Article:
Call it Goliath Versus Goliath.
Cable giant Comcast Corp. is locked in an ugly battle with satellite broadcaster DirecTV over the sports channel Versus. Unable to strike a new deal with Comcast, DirecTV on Tuesday dropped carriage of Versus to its 14 million subscribers.
Such disputes are usually resolved behind the scenes, but not in this case. After removing Versus from its lineup, DirecTV slapped a notice on the channel the network had occupied, announcing: "Comcast, which owns Versus, has forced us to take down the channel because we will not submit to their unfair and outrageous demands."
DirecTV alleges that Versus, which is best known for its Tour de France and National Hockey League coverage, is trying to gouge the distributor by seeking a "more than 20% rate hike." Neither side would talk specifics, but people familiar with the situation say Versus wants an increase from about 21 cents to 26 cents per subscriber per month.
Comcast counters that this isn't about money.
"DirecTV likes to cloud the facts," said Jamie Davis, president of Versus. Davis said DirecTV wanted to move Versus to a package that would let it reach only 6.3 million of the broadcaster's subscribers.
DirecTV does not deny that it wants to place Versus on a tier of service with less reach, but it says Comcast already has similar arrangements with other distributors. The satellite-TV provider, in a statement, called Comcast's position "piggish."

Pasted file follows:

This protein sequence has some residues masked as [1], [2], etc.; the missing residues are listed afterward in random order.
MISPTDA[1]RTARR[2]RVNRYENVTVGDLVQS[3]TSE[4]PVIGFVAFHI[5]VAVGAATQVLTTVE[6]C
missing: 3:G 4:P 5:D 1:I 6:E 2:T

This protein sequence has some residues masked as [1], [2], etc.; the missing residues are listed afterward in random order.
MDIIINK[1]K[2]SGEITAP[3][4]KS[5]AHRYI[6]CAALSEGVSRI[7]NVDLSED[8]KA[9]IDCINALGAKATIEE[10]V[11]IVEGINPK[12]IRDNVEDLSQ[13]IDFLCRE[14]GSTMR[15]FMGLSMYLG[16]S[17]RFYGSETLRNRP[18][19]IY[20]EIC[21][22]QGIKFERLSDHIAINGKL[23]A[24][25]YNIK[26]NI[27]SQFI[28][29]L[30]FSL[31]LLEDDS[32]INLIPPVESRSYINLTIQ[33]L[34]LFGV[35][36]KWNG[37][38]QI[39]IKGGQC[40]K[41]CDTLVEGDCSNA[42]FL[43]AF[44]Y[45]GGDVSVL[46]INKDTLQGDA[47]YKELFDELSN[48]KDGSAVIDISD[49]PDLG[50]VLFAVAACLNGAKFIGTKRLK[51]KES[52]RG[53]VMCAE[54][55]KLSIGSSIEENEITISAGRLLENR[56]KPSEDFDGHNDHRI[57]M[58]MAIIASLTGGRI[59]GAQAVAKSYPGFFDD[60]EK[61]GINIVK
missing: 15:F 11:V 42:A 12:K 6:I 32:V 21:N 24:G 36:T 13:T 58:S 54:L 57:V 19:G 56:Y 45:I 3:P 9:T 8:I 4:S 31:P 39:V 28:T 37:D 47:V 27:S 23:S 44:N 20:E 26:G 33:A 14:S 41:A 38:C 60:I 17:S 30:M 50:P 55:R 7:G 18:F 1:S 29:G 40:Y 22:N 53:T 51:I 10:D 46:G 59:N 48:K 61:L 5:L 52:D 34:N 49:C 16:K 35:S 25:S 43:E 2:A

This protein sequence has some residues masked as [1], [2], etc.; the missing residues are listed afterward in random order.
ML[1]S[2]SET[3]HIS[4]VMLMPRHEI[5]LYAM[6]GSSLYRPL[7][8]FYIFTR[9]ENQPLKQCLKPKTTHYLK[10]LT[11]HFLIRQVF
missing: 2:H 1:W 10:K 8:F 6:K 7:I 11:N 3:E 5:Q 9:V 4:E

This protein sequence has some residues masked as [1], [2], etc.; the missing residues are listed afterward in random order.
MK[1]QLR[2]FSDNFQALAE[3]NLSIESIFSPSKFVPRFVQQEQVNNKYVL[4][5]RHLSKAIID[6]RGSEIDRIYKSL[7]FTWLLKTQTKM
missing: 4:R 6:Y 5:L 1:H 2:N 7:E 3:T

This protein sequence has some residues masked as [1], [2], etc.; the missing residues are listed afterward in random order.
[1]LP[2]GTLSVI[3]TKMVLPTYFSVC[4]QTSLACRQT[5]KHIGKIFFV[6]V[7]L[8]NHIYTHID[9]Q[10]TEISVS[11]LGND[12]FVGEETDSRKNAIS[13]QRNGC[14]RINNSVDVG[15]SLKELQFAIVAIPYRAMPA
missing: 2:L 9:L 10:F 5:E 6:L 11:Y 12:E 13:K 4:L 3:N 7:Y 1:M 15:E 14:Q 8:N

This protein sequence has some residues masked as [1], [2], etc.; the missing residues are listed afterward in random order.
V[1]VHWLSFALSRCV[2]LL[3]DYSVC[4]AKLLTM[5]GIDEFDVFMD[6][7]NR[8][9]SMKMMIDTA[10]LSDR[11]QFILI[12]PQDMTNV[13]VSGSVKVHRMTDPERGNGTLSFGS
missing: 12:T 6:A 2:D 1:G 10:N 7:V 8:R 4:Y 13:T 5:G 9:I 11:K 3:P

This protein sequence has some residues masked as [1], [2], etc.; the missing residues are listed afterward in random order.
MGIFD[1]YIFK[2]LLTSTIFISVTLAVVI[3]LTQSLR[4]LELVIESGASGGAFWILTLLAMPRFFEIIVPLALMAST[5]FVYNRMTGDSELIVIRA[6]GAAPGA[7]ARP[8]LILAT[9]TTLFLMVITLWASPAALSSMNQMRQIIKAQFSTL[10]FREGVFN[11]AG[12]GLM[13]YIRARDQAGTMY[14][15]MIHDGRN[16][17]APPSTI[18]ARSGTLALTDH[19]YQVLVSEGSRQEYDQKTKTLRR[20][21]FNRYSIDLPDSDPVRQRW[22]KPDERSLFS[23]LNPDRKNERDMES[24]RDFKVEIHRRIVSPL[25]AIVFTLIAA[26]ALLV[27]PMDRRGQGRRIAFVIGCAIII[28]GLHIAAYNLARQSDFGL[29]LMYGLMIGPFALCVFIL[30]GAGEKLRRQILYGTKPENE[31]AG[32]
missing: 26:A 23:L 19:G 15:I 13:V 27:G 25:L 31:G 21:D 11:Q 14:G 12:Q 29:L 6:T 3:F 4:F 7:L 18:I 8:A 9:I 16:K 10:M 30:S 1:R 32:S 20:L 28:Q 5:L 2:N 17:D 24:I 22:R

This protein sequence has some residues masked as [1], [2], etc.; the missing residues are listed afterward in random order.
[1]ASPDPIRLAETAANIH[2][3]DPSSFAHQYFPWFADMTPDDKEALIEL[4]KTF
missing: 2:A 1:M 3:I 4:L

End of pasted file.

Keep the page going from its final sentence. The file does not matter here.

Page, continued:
This feud is not an isolated incident. Comcast and DirecTV have had a particularly acrimonious relationship lately. The companies are involved in arbitration cases over carriage of regional sports networks owned by Comcast in Northern California and New England.
But such disputes are not limited to those two media behemoths. As the programming and distribution sides of the entertainment industry get more consolidated, such battles are becoming common. Over the last few years Dish Network has been involved in squabbles with both Lifetime and Nickelodeon.
This tiff is getting a lot of attention because Comcast is both a programmer and a distributor. It had a drawn-out fight with the National Football League because it didn't want to place the NFL Network on one of its most popular services. Comcast carried the network in a sports package that reached only 3 million homes; after a long dust-up, it moved the network to a package that reaches 11 million homes. Now it finds itself on the opposite side of the equation, with a distributor not wanting to carry one of its channels on one of its more popular platforms.
Versus, which was available in 75 million homes until DirecTV dropped it, is Comcast's attempt to become a player in the sports television business. It has been aggressively going after major sports over the last few years, trying to distance the channel from its past when it was known as the Outdoor Life Network and best known for fishing and hunting shows.
In addition to the Tour de France and the NHL, Versus has rights to college football, including Big 12 and Pac-10 games. Versus tried unsuccessfully to get an NFL package a few years ago and will probably be a bidder again when the deals are up in 2014.
Versus' cost pales in comparison with ESPN's. That network charges distributors almost $4 per subscriber but has a much more powerful lineup of sports, including professional football and baseball.